THE successful rescue of all the 33 miners trapped underground for more than two months in Chile has resonated in celebrations throughout the country. The world joined Chileans in watching the agony of the men buried more than half a kilometre underground.
The rescue exceeded expectations all the way. Officials initially said the miners might not be rescued before December. When the drill established the escape shaft through the underground trap, the estimates for the rescue were reduced to between 36 and 48 hours.
The actual time: 22 hours, 39 minutes, to the delight of family members, rescue crews and officials who cheered and clapped as each miner arrived the surface and was taken to a hospital in nearby Copiapó for a thorough examination.
Chile’s President Sebastián Piñera was at the site to greet each rescued miner. His government had promised to bring the men back alive. He was ecstatic that he kept his words. The miners were trapped by a cave-in at the gold and copper mine on August 5. For 17 days, they were cut off from the surface. A drilling crew located them.
The miners set a record for surviving that long trapped underground. For the first 17 days, no one knew their fate. After they were located, the world watched in admiration as the men helped each other to survive. Technology came into play again, getting games, food and medication to the men.
Over 1,000 journalists covered the rescue operation at the remote San Jose mine in the Atacama Desert. Millions of television viewers around the world watched the rescue. Experts and technologies were sourced wherever they could be found to get the miners out of their trap.
“This mine will definitely never open again,” Pinera said. “Those who are responsible will have to assume their responsibility.”
He confirmed the rescue cost “somewhere between $10 and $20 million.” Private donations covered a third of the costs, state-owned Codelco, the country’s largest company and the government contributed the rest.
Chile depends on mining for 40 per cent of state’s earnings. The accident has already drawn attention to the safety standards in Chilean mines. The families of 27 of the 33 rescued miners have sued its owners for negligence and want compensations.
Government sacked top regulators after the accident, set up an investigation of the accident as well as Sernageomin, the industry’s regulator. At least 18 small mines were shut for safety violations.
Advances in technology have not minimised the dangers in the smaller mines in northern Chile, which employ about 10,000 people. According to Sernageomin about 34 people died every year on average in mining accidents in Chile since 2000. The highest figure of 43 was in 2008.
Luis Urzua, a shift foreman, was the last to be rescued. Pinera, almost in tears told him, “You are not the same, and the country is not the same after this. You were an inspiration.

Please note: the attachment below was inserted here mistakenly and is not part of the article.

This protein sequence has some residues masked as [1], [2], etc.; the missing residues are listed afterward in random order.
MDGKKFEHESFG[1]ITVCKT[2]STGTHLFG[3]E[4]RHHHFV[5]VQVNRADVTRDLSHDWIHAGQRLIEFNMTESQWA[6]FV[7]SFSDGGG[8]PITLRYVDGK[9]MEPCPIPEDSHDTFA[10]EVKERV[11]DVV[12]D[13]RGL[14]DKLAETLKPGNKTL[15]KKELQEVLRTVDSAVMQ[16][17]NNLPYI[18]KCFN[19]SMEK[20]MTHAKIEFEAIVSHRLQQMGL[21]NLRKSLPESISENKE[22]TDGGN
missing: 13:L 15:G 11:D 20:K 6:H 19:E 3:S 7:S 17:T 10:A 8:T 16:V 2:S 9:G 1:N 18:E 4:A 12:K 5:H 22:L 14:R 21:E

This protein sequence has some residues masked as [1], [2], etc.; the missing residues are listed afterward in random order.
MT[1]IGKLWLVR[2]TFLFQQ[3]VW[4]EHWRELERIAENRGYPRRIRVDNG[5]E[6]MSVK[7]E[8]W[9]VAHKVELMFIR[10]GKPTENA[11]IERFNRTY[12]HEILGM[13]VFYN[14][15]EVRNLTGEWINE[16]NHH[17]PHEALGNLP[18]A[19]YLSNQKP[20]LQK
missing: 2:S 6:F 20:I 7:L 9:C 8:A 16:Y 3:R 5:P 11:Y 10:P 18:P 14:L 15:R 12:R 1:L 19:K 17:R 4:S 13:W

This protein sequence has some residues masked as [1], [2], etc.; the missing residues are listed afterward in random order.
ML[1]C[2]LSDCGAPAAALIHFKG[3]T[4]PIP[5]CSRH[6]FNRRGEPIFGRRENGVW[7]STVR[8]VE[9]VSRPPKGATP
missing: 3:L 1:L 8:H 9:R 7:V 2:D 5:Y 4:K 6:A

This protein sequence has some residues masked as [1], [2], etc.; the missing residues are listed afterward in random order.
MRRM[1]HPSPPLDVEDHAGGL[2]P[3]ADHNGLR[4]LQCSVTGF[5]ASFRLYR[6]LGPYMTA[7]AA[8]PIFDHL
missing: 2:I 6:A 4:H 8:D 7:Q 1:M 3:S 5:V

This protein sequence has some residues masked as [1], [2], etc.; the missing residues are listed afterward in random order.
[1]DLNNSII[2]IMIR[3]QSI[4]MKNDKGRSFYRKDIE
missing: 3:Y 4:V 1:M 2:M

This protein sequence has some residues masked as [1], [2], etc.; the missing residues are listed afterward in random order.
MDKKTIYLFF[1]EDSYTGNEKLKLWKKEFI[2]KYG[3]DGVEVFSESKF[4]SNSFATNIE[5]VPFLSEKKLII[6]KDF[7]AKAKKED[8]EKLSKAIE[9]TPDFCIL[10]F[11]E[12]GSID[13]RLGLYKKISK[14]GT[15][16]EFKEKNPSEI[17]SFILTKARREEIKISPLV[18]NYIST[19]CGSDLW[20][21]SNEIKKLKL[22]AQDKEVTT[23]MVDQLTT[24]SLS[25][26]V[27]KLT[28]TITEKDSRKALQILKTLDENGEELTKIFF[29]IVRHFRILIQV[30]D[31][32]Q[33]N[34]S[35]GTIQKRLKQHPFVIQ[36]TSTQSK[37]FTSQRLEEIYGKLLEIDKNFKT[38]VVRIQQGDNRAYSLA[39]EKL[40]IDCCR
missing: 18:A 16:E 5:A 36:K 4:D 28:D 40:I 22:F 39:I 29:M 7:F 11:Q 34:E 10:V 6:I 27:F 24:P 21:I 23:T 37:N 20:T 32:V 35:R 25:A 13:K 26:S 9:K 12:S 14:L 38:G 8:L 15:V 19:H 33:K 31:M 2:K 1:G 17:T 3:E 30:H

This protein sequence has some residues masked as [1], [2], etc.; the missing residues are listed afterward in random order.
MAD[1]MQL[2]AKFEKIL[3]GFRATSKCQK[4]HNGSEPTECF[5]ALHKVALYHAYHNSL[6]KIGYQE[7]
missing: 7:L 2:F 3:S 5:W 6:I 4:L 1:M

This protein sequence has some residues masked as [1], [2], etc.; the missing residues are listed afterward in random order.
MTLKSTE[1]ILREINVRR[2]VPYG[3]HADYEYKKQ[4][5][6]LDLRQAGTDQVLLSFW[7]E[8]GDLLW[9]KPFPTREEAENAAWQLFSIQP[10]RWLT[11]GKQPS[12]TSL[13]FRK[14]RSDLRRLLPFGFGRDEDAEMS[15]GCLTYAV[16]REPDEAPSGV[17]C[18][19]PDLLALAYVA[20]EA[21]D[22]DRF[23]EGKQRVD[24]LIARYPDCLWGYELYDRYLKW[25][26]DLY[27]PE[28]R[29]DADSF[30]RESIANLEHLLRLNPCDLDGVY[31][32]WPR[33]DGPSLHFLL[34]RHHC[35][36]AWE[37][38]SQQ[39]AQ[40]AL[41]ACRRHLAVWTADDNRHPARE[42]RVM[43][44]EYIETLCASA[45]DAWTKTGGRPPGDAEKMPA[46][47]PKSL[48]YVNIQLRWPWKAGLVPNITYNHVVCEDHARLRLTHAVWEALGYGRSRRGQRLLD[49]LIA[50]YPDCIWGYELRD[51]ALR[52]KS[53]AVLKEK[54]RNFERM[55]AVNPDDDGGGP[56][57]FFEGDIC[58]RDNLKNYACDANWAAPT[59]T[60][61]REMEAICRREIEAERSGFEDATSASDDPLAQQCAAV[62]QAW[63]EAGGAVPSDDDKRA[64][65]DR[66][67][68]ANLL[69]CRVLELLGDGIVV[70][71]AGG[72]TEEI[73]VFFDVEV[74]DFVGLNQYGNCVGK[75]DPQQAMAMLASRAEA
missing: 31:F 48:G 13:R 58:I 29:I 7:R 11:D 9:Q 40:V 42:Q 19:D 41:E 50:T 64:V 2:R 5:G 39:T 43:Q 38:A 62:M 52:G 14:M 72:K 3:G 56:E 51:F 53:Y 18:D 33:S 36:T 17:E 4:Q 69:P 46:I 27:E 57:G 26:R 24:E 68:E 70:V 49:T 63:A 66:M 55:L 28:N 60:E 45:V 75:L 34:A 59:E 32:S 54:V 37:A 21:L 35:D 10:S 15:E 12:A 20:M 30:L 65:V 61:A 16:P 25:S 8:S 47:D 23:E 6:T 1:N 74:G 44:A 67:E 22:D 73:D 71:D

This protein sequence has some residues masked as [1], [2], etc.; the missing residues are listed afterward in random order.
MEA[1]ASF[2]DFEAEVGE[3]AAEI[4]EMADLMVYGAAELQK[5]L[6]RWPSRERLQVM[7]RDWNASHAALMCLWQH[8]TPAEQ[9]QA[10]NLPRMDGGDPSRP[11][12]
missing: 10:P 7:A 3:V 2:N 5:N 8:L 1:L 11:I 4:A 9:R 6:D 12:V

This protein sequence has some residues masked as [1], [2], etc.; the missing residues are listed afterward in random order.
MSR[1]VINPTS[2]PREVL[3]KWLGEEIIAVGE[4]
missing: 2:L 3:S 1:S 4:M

“Chile today is more united and stronger than ever and I think that Chile is today a country more respected and more esteemed by the world.” Chile has promised to care for the miners for six months at least, until they are each healed.
Debates have begun whether the men would return to their risky job where they earn $1,600 (about N243,200) monthly. It would be up to them, but a lot of time is required to re-adjust to life on the surface before such a decision that most families would oppose.
All these leave us wondering what would have happened to these men if they were in Nigeria. Our emergency facilities are not up to scratch for this type of operation. Which medical facilities would have treated them? Would we have taken the welfare of ordinary miners serious enough to have sought the best technologies to get them out alive?
It is equally doubtful whether government would have thought the lives of the men merited an expenditure of more than N3 billion for their rescue.
Floods are dislocating our people, killing some of them, lead poisoning is claiming the lives of children in Kebbi and Zamfara states; and cholera is devastating some states across Nigeria. These emergencies fade beside the rescue operations in Chile. Why do our governments have minimal concerns for the welfare of our people? Why are our governments mostly self-serving?
Where governments care for their people, the people in turn support government in the drive for a better society. The participation of people in their governments is democracy.
Chile, a country of 16 million is not perfect. It has its problems, some similar to what most developing countries encounter. However, when the lives of their people, miners, were at risk, the country pulled all the stops to rescue them.
In Chile life is important, any life. This contrasts with the attitude in Nigeria, where governments rate only the lives of the high and mighty important.
Nigerians are not asking for perfect governments. They only want governments that would cater for them. When they watch fairy-like tales of government’s interest in the well being of the people — as the accident in Chile highlighted — they wonder what they have done wrong to deserve the type of treatment they get from various governments.